Weather won’t stop us celebrating Brighton and Hove Pride, organisers say

ITV News Meridian's Charlotte Wilkins reports from the parade

The weather “won’t be stopping us” as Brighton and Hove Pride parade gets under way amid wet and rainy conditions, organisers have said.

Revellers turned out to cheer on the much-celebrated Pride event along the seafront, despite yellow weather warnings from the Met Office.

Saturday’s parade was expected to draw 300,000 people to the city’s streets, among them community groups, small businesses and NHS services, as they march to the official Pride community fundraiser Fabuloso in the Park at Preston Park.

Many people donned plastic ponchos to protect their outfits from the rain Credit: Anahita Hossein-Pour/PA

Brighton Pride’s managing director Paul Kemp said: “We’ve encouraged people to wear ponchos so it might be a little bit Glastonbury.

“That wouldn’t stop us from having a great celebration and a great Pride in our city.”

He added: “Make sure you wear a poncho and slay that poncho, stay dry, look after your friends, don’t over do it, make sure you’ve got somewhere to stay and look out for people.”

The annual celebration is the city’s largest single event, expected to boost the economy by more than £20 million over the weekend.

However Govia Thameslink Railway will not be running any trains between London and Brighton on Saturday, blaming an overtime ban by the drivers’ union Aslef.

The annual celebration is the city’s largest single event Credit: Anahita Hossein-Pour/PA

Mr Kemp said organisers were disappointed a compromise could not be found.

He said: “It will affect turnout absolutely because people will be cut off from the rest of the country.

“I’m sorry for people who booked hotels and paid for accommodation and now can’t get in.”

However he said it “won’t derail us” and “the show goes on”.

Among those attending was Dame Kelly Holmes, her first Pride since coming out herself, who said,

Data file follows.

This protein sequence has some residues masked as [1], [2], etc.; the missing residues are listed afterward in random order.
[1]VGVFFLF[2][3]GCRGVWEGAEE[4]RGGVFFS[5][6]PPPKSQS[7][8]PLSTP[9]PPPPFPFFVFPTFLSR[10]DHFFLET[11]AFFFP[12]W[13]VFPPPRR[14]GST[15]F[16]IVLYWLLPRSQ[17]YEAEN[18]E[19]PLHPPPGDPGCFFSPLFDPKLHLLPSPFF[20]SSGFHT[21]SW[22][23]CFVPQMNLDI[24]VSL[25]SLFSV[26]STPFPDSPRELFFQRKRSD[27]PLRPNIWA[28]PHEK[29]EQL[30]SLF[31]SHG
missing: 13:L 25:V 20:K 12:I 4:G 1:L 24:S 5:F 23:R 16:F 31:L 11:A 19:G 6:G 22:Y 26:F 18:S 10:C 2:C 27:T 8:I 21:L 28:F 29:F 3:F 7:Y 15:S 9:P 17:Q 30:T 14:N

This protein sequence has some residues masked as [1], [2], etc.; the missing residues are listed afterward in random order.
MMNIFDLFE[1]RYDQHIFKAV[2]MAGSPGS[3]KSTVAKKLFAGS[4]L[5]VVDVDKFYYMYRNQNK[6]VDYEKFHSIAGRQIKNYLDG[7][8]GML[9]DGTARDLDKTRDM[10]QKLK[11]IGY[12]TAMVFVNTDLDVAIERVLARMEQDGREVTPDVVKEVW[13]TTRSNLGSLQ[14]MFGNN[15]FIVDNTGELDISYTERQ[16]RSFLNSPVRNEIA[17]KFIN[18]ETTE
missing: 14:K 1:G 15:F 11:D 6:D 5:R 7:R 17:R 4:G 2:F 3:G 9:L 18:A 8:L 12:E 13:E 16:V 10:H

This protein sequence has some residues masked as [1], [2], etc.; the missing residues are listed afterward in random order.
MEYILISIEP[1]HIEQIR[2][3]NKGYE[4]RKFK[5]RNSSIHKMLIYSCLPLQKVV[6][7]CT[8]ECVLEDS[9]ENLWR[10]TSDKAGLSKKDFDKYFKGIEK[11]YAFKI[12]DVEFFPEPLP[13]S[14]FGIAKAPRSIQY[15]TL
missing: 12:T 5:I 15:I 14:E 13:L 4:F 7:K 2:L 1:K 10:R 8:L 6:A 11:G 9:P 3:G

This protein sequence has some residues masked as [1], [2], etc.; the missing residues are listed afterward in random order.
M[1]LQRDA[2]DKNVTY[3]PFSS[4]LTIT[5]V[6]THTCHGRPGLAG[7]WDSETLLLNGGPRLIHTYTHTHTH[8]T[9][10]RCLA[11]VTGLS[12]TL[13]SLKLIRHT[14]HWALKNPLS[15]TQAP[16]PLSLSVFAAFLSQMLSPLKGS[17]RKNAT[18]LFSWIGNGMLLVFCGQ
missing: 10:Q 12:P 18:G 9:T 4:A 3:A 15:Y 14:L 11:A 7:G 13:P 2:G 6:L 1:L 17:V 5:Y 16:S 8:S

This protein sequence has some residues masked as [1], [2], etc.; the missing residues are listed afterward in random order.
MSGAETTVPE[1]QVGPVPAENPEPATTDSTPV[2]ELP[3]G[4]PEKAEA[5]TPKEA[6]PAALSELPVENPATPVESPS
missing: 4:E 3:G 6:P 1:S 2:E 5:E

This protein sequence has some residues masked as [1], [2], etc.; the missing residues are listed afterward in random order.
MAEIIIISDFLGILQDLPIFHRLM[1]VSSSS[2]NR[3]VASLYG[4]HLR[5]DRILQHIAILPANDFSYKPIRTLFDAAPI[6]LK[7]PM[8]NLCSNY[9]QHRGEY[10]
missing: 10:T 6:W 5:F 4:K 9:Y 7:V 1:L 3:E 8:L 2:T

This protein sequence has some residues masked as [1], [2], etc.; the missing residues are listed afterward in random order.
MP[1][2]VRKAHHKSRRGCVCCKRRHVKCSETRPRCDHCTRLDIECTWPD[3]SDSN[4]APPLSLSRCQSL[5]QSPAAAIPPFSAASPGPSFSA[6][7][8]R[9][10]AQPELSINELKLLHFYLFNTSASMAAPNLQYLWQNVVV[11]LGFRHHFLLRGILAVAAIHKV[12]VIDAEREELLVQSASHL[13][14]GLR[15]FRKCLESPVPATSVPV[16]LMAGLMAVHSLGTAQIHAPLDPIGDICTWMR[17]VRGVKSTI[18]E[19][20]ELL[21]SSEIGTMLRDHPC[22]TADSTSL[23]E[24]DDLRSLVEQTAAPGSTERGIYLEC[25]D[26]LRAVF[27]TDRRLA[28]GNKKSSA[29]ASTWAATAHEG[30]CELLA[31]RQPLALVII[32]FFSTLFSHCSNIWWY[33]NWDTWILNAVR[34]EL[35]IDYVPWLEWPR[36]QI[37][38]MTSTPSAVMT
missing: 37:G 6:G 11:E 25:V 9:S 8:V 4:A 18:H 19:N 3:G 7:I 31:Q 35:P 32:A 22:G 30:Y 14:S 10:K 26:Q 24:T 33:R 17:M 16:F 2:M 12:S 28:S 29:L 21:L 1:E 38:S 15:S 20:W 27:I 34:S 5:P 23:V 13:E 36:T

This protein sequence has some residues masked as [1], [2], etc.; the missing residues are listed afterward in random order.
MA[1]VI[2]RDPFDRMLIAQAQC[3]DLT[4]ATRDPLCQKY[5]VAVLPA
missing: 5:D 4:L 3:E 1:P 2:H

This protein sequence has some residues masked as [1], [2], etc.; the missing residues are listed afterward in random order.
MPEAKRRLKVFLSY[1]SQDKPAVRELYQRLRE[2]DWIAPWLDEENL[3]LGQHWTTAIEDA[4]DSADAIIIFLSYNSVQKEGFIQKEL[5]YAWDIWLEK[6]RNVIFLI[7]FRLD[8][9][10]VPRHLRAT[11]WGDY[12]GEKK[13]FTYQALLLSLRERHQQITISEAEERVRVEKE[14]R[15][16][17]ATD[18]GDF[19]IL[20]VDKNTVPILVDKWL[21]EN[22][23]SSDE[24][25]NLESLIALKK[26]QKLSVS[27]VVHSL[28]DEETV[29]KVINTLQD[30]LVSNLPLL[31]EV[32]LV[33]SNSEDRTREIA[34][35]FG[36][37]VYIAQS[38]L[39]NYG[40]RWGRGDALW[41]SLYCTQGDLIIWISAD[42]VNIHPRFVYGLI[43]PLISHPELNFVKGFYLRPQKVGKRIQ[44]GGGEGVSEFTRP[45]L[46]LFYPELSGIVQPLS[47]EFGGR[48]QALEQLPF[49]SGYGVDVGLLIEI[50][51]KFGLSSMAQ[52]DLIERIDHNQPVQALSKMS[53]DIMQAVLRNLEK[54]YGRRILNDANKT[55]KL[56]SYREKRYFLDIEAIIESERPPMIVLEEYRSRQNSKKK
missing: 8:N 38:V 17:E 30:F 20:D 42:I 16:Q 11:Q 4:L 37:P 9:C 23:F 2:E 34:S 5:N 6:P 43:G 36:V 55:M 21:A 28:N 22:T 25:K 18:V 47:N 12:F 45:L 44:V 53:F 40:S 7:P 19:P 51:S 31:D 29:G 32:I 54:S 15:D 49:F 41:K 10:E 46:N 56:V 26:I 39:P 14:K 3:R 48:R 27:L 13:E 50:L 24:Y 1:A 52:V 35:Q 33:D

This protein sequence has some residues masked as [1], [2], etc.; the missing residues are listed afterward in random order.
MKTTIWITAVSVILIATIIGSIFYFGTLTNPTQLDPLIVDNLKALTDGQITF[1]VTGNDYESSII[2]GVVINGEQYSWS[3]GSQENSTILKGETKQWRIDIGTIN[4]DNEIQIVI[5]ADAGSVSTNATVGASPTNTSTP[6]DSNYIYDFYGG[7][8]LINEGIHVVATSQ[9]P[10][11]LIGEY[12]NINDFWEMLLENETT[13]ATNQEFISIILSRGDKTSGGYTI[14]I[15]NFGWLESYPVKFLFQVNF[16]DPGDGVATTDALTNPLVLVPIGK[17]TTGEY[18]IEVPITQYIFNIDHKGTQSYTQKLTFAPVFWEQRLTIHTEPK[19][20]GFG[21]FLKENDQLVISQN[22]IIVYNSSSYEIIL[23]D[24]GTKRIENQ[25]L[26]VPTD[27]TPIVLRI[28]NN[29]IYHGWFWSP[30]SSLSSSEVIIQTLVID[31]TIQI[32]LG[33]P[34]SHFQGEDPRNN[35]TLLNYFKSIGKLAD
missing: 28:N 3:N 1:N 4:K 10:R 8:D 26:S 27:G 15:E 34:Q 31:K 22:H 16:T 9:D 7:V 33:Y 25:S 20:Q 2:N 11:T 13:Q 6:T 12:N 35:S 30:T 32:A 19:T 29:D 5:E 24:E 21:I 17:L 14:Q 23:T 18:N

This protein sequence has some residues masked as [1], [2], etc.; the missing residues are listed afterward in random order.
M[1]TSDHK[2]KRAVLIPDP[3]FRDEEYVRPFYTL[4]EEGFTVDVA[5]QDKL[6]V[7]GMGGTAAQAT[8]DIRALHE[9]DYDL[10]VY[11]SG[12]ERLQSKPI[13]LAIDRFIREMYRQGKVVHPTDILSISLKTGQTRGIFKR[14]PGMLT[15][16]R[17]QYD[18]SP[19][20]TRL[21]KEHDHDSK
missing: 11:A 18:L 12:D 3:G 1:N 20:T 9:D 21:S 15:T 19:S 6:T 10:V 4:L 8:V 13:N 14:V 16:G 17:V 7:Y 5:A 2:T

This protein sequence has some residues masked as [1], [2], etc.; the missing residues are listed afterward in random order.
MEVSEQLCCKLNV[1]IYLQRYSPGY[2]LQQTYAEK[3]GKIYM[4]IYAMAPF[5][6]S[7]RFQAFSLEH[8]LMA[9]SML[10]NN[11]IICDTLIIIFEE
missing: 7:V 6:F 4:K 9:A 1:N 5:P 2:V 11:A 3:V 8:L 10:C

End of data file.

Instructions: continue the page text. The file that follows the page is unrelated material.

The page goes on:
"Life is for living and a lot of people, when you don't get the chance to be authentic self, just wake up dwelling, and actually what you want to be and we should be entitled to be, is to live our lives."

Saturday’s parade is expected to draw 300,000 people to the city’s streets Credit: Anahita Hossein-Pour/PA

Jamie Sanders, 36, travelled from Hastings, East Sussex, as one of the organisers for Sainsbury’s parade group.

While he was able to book a hotel overnight, out of 100 colleagues expecting to take part in the company’s parade, only 60 were able to make it due to the travel disruption.

But he said the “buses were brilliant”, picking people up across other locations to help them get there.

This year’s event, with the theme Dare To Be Different, marks the 50th anniversary of the first Brighton Pride march, organised by the Sussex Gay Liberation Front in July 1973.

Revellers sought protection from the elements during Pride in Brighton Credit: Anahita Hossein-Pour/PA

Mr Kemp said: “Those early pioneers 50 years ago who put their head above the parapet in different times, it was a very different environment for LGBT people at that time.

“We’re recognising the trailblazers around the city, we have lamp posts around the city of people who have been part of the movement and are current trailblazers. We’re celebrating being different.”

He said that while Pride is about celebration it is also about protest and in the UK “we’re standing by our trans siblings”.

He added: “There’s a feeling from the LGBT community we’re being slightly politicised for political reasons, when people really should be focused on the real issues like the environment, cost of living, the things that really affect lives.”